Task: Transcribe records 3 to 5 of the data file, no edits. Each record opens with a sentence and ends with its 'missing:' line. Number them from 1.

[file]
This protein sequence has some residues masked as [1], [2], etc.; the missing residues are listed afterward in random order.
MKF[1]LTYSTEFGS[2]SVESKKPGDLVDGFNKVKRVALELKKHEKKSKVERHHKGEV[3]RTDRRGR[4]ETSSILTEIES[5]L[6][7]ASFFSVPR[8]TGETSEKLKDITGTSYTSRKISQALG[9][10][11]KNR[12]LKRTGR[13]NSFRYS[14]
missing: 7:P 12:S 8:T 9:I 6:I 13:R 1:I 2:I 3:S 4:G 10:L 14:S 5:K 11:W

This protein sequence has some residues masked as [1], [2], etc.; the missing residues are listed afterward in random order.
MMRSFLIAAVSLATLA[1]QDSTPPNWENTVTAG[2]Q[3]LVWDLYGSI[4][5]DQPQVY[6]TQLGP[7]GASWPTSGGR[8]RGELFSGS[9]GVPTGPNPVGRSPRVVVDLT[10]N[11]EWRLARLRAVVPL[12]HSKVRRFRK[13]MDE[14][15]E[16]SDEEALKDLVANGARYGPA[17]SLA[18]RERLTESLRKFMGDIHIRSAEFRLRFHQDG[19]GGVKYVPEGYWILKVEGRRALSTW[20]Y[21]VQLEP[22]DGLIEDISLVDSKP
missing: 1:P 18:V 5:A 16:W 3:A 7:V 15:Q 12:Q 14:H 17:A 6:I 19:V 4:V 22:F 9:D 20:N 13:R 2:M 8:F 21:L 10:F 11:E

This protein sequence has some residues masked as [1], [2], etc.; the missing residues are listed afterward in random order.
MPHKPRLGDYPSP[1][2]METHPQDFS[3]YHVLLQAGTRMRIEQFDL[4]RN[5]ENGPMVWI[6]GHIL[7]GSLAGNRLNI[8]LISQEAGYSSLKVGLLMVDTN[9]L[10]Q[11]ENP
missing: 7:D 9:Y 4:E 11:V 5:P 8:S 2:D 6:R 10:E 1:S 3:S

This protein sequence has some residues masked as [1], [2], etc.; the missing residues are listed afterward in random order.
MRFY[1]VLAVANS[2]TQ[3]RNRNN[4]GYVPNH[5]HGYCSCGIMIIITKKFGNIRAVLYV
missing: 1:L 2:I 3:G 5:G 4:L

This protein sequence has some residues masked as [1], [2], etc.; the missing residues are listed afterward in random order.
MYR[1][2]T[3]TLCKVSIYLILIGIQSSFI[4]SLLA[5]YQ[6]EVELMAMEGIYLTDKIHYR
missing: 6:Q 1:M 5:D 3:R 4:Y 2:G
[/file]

This protein sequence has some residues masked as [1], [2], etc.; the missing residues are listed afterward in random order.
MPHKPRLGDYPSP[1][2]METHPQDFS[3]YHVLLQAGTRMRIEQFDL[4]RN[5]ENGPMVWI[6]GHIL[7]GSLAGNRLNI[8]LISQEAGYSSLKVGLLMVDTN[9]L[10]Q[11]ENP
missing: 7:D 9:Y 4:E 11:V 5:P 8:S 2:D 6:R 10:E 1:S 3:S

This protein sequence has some residues masked as [1], [2], etc.; the missing residues are listed afterward in random order.
MRFY[1]VLAVANS[2]TQ[3]RNRNN[4]GYVPNH[5]HGYCSCGIMIIITKKFGNIRAVLYV
missing: 1:L 2:I 3:G 5:G 4:L

This protein sequence has some residues masked as [1], [2], etc.; the missing residues are listed afterward in random order.
MYR[1][2]T[3]TLCKVSIYLILIGIQSSFI[4]SLLA[5]YQ[6]EVELMAMEGIYLTDKIHYR
missing: 6:Q 1:M 5:D 3:R 4:Y 2:G